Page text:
Here's an example from a recent Hobo Teacher post.

If you need a "how-to" book for teaching, then here you go:

  1. Grab sleep wherever you can.
  2. Grow rhino skin.
  3. Laugh more than you scream.
  4. Be ready to fail.
  5. Be ready to fail again.
  6. Be ready to fail an infinite number of times.
  7. Steal from other teachers (ideas only, but food when possible).

Head on over to the Hobo Teacher for more tongue-in-cheek wisdom.

Posted by ExploreLearning at 01:40 PM in Fun/Humor | Permalink | Comments (1)

November 07, 2005

New Version of Circuits Gizmo: Surging With New Features!

We're extremely happy to announce that a new version of the popular Circuits Gizmo will be released in November. In addition to eliminating a bug with the previous version's handling of certain 'short' circuits, we took the opportunity to add some exciting (some might even say 'electrifying') new features:

  1. circuits can have multiple batteries
  2. an ohmmeter to measure resistance -- also, you can now directly control the precision (# of decimal places displayed) of all the meters
  3. fuses

One key benefit of being able to use multiple batteries on the grid is that this enables you to have more than one functioning circuit onscreen at the same time. For example, you can build simple series and parallel circuits beside each other. This lets you and your students quickly compare measurements of voltage, current, and resistance between the two circuits, and also use the 'current visualization' feature to compare the current's direction and intensity in both circuits.

Of course, as the screenshot shows, we encourage you to use your creativity to build and explore more complex circuit designs!
Let us know what you think!

screen shot
[Screen shot of the new Circuits Gizmo at 50% scale]

Posted by Paul Cholmsky at 02:49 PM in Site Announcements | Permalink | Comments (0)

Herbie Goes High Tech

HerbgardenPhillips Design has developed a prototype of a kitchen Herbarium that can automatically change its growing conditions based on what herb you have placed inside it. Read more about the interesting design concept here (scroll about halfway down the page), which uses RFID tags placed inside seed/soil packets.

The Herbarium might be a useful real-world example to discuss in your science classroom if you are using our Seed Germination Gizmo.

Posted by Paul Cholmsky at 02:34 PM in Science (Real World) | Permalink | Comments (0)

November 04, 2005

Look for EL at Upcoming Conferences

Look for ExploreLearning reps in a booth ready to demo Gizmos at one of the following conferences. Also look for full presentations by teachers who've been using Gizmos in their classrooms. If you're attending one of these conferences, stop by and say hello.

Conference City Date Presenter Booth
NY STA Ellenville November 6-8    
Making Connections Charlottesville November 7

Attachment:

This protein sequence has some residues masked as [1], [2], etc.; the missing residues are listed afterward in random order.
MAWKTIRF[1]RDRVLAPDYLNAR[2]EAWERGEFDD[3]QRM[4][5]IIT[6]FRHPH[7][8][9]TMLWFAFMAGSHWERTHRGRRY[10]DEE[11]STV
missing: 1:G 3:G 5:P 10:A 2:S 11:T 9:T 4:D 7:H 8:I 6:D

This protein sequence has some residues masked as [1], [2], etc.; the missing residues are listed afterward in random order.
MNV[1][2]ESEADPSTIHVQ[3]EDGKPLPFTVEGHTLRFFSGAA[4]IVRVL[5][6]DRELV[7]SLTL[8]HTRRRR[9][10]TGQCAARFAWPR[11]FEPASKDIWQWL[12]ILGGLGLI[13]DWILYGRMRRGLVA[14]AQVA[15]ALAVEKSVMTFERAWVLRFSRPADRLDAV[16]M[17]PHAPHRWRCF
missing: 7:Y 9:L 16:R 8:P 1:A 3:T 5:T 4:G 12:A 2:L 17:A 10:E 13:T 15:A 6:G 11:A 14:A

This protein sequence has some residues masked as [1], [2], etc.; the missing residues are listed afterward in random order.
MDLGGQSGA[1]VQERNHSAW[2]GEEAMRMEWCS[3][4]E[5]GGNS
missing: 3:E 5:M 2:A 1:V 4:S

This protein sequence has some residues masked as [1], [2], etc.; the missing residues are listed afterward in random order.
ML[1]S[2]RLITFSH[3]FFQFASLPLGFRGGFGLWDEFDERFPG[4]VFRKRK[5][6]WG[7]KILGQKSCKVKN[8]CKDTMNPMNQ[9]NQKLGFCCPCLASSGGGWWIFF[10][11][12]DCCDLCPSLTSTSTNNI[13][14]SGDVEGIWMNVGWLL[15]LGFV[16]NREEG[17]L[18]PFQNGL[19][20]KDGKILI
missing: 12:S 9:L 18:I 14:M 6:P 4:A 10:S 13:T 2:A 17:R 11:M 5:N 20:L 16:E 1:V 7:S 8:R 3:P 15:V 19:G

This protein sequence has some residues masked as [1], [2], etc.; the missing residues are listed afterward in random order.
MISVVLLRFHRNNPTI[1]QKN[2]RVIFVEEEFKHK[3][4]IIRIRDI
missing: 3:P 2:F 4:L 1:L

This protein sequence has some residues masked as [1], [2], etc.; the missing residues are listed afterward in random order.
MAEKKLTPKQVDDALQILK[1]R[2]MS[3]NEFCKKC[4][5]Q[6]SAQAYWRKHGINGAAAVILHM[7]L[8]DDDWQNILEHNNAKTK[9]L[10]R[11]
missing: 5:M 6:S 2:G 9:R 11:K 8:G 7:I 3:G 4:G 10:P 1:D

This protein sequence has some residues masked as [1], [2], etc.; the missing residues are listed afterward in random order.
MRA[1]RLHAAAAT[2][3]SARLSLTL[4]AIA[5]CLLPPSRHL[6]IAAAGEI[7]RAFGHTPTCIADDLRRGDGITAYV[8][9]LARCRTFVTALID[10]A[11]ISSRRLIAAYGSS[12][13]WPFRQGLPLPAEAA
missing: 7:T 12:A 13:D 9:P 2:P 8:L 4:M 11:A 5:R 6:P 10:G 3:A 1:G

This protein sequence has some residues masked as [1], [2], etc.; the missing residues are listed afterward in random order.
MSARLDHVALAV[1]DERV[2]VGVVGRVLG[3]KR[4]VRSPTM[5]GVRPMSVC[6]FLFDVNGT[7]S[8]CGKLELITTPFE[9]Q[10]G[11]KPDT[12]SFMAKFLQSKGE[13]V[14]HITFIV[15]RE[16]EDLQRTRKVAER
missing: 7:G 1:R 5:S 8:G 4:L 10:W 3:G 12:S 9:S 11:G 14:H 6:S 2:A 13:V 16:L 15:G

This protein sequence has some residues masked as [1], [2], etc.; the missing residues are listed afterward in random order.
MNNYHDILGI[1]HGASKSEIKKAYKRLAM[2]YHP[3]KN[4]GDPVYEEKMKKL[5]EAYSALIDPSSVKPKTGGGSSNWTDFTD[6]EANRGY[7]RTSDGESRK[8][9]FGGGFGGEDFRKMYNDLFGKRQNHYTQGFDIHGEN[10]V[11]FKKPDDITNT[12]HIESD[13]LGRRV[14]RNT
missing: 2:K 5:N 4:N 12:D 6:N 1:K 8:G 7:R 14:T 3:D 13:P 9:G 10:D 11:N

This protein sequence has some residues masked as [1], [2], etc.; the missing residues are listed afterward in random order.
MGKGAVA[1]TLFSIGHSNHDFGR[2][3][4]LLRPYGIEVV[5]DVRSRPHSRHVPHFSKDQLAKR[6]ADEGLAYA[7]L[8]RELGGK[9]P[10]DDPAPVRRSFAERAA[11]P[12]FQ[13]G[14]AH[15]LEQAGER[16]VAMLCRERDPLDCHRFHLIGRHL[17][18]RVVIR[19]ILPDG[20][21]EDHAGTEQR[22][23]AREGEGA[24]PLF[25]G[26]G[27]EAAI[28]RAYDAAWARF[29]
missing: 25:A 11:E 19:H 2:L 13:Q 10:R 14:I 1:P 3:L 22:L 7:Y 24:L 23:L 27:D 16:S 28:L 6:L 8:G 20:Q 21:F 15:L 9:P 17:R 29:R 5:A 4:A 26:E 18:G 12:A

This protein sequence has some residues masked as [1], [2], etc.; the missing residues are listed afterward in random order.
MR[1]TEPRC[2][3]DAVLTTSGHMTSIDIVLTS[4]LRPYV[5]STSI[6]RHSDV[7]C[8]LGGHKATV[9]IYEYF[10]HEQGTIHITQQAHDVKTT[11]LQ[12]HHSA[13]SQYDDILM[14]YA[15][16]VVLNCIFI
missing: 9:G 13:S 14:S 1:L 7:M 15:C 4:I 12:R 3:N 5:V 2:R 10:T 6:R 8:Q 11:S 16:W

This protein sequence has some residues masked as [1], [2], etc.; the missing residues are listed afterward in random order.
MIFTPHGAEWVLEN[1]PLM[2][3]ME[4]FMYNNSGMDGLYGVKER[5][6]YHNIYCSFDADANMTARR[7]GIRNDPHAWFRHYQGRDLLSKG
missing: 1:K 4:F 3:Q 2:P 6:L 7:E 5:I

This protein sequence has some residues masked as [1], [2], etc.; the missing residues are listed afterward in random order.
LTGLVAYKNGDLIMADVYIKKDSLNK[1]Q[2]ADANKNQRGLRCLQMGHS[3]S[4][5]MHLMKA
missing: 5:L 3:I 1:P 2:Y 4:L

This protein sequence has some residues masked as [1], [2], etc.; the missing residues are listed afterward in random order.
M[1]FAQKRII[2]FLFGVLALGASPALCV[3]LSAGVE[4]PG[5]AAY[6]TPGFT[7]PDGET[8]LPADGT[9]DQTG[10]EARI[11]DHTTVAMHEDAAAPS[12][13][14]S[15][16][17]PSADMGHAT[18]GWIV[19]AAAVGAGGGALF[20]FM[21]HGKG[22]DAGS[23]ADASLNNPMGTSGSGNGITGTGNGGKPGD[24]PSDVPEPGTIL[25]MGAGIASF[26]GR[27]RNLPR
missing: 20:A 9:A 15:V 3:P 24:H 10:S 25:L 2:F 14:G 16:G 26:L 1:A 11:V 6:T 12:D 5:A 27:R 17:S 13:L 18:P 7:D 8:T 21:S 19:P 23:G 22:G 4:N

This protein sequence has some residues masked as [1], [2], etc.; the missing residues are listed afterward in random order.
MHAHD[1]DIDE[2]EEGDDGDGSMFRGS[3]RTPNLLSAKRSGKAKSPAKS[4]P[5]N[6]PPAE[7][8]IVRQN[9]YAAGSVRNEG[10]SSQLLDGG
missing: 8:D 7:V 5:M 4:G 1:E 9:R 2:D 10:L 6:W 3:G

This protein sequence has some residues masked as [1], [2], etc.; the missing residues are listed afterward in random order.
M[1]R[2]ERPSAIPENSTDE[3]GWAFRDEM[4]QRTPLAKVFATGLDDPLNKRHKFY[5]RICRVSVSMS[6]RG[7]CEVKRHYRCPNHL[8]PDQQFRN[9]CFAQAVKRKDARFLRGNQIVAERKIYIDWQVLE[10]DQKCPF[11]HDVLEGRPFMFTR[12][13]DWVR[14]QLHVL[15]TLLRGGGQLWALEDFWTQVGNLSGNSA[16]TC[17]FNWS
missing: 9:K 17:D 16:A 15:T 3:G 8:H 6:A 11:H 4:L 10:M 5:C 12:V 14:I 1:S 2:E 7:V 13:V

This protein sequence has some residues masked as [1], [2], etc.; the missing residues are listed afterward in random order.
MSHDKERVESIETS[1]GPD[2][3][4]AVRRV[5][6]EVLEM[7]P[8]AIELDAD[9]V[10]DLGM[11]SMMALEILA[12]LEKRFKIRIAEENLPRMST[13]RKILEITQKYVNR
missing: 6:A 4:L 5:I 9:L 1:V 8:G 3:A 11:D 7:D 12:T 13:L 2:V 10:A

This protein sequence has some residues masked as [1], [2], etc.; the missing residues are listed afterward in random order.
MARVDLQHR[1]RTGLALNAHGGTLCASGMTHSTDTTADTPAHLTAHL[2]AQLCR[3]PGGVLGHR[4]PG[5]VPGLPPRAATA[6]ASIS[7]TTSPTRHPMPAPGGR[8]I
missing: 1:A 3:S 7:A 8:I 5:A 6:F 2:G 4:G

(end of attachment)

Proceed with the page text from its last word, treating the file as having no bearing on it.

GaETC Atlanta November 8-10 Nancy Clark (in the Apple booth)
NCTM Western Regional Denver November 10-12 Jeff Steckroth Thom O’Brien
Ken Turner
NCTM Midwestern Regional Chicago November 10-12 Julie Eglite
Connie Ring
Rick Roegiers
VAST Roanoke November 17-19    
NSTA Southern
Nashville December 1-3 PRISM Rick Roegiers
Eve Solomon
Tennessee Ed
Nashville November 30
December 2
Liz Crews
Apple Booth
North Carolina
Ed Tech
Greensboro November 28
December 1
Thom O’Brien
Apple Booth
VA Ed Tech Roanoke December 5-7 Thom O’Brien Eve Solomon
Thom O’Brien

Posted by ExploreLearning at 04:40 PM in Road Trips , Training and Professional Development | Permalink | Comments (0)

Change in Site Functionality

We've made two recent changes to the functionality of the site that we want to bring to your attention.

  1. Order of class tabs after edit/rename
    If a teacher edits his/her class tabs, the class tabs will no longer rearrange themselves from left to right based on alphanumeric order; instead, the tabs will stay in the same order, i.e., Tab 1 is first, Tab 2 is second, and so forth.
  2. Added Search Capability
    Previously, our search engine only searched Gizmo Library. Now the search engine will also search all of our help document and all postings in the Buzz blog.

    You'll now see your search results displayed in tabs such that Gizmos, Help Documents, and Blog Postings all get their own tab with the number of results (if any) displayed on each tab.

We hope you find both of these changes helpful.

Posted by ExploreLearning at 03:59 PM in Site Announcements | Permalink | Comments (0)

November 02, 2005

Testimonial: "My students absolutely LOVE Gizmos."

Jill Galloway, an 8th Grade Math Teacher in Coppell Texas, writes to tell us how she and her students feel about the Gizmos:

I have fallen in love with your site … my students absolutely LOVE Gizmos. While staying on task in the computer lab is often an issue, I did not have one problem keeping the students engaged in the activity. The Gizmos have been a useful tool in stimulating higher-level thinking, so it is wonderful that the students love it as much as I do.

Thanks for letting us know, Jill. That's so cool. You know it's one thing for a teacher to get excited about a new learning tool, but it's a whole other level when the students are just as excited. And it's trying to make that happen that is a big part of what ExploreLearning is all about.

Posted by ExploreLearning at 04:18 PM in Testimonials | Permalink | Comments (2)

November 01, 2005

Safari 3D bug is gone!

For those that use Mac OSX with Safari as your web browser, a long-standing bug has been fixed by Apple. This bug would cause 3D content to shift upward 20 pixels or so. This update is for OSX 10.4. More information can be found at the links below.

That is good news, since we have many 3D Gizmos that will be getting released in the next two months. Stay tuned!

About the Mac OS X 10.4.3 Update (Delta)
About the Mac OS X 10.4.3 Update (Combo)

Posted by Raman at 08:34 AM in Site Status/Known Issues | Permalink